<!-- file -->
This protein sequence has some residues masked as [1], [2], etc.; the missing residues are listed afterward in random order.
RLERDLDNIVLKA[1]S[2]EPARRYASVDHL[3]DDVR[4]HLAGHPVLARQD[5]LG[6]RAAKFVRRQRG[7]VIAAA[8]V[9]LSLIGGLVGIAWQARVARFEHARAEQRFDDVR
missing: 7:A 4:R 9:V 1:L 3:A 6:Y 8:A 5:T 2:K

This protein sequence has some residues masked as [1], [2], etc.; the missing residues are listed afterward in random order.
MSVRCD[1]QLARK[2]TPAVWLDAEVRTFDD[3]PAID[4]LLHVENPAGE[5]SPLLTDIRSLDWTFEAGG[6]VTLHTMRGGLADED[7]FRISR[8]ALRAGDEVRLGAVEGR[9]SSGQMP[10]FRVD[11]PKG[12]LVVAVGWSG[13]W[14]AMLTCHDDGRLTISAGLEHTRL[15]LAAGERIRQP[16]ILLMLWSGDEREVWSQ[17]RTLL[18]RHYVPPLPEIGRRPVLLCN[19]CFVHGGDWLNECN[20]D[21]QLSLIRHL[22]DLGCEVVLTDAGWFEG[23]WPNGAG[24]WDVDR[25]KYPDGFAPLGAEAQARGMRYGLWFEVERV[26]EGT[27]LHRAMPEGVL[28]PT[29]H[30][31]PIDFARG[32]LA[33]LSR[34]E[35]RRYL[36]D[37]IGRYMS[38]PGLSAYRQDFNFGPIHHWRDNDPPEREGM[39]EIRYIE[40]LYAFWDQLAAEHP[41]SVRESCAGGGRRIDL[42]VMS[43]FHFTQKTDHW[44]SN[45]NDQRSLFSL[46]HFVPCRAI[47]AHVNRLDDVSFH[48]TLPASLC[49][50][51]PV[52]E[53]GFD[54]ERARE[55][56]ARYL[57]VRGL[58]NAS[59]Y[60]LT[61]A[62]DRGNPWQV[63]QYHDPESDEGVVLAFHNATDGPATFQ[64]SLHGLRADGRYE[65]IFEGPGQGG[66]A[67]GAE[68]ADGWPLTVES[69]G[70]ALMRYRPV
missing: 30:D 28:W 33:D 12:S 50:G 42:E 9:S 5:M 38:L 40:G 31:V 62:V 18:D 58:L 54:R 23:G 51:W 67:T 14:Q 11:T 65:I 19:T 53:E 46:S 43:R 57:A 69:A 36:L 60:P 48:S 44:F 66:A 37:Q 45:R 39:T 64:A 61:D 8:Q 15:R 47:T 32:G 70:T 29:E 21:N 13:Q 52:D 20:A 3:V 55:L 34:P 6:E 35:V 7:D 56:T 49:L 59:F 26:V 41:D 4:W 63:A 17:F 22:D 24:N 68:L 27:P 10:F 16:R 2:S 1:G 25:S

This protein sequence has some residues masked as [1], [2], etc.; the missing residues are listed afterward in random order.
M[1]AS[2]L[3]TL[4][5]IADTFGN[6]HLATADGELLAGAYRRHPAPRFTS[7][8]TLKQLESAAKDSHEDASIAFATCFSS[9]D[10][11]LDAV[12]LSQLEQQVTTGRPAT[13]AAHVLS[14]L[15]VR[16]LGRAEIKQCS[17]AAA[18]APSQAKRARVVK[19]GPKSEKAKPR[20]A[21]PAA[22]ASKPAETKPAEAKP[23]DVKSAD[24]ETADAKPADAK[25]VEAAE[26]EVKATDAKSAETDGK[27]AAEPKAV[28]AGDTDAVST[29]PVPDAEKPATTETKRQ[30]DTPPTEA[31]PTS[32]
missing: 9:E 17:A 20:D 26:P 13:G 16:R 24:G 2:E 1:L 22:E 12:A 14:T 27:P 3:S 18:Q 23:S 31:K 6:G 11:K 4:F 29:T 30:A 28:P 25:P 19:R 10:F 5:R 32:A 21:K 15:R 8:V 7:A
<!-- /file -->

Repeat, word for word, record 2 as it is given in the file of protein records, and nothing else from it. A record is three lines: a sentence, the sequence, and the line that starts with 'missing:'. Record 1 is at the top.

This protein sequence has some residues masked as [1], [2], etc.; the missing residues are listed afterward in random order.
MSVRCD[1]QLARK[2]TPAVWLDAEVRTFDD[3]PAID[4]LLHVENPAGE[5]SPLLTDIRSLDWTFEAGG[6]VTLHTMRGGLADED[7]FRISR[8]ALRAGDEVRLGAVEGR[9]SSGQMP[10]FRVD[11]PKG[12]LVVAVGWSG[13]W[14]AMLTCHDDGRLTISAGLEHTRL[15]LAAGERIRQP[16]ILLMLWSGDEREVWSQ[17]RTLL[18]RHYVPPLPEIGRRPVLLCN[19]CFVHGGDWLNECN[20]D[21]QLSLIRHL[22]DLGCEVVLTDAGWFEG[23]WPNGAG[24]WDVDR[25]KYPDGFAPLGAEAQARGMRYGLWFEVERV[26]EGT[27]LHRAMPEGVL[28]PT[29]H[30][31]PIDFARG[32]LA[33]LSR[34]E[35]RRYL[36]D[37]IGRYMS[38]PGLSAYRQDFNFGPIHHWRDNDPPEREGM[39]EIRYIE[40]LYAFWDQLAAEHP[41]SVRESCAGGGRRIDL[42]VMS[43]FHFTQKTDHW[44]SN[45]NDQRSLFSL[46]HFVPCRAI[47]AHVNRLDDVSFH[48]TLPASLC[49][50][51]PV[52]E[53]GFD[54]ERARE[55][56]ARYL[57]VRGL[58]NAS[59]Y[60]LT[61]A[62]DRGNPWQV[63]QYHDPESDEGVVLAFHNATDGPATFQ[64]SLHGLRADGRYE[65]IFEGPGQGG[66]A[67]GAE[68]ADGWPLTVES[69]G[70]ALMRYRPV
missing: 30:D 28:W 33:D 12:S 50:G 42:E 9:S 5:M 38:L 40:G 31:V 62:V 18:D 58:L 54:R 23:G 51:W 67:T 14:Q 11:T 65:I 19:T 53:E 46:S 43:R 57:A 69:A 36:L 60:P 48:S 44:F 66:A 37:Q 45:R 39:T 64:A 61:D 8:Q 15:R 47:T 32:G 70:T 29:E 21:N 13:Q 52:D 20:A 3:V 55:L 34:P 6:E 35:V 7:D 56:T 49:L 59:F 26:V 41:D 4:W 63:A 17:F 22:D 24:N 68:L 27:P 10:F 16:R 2:S 1:G 25:S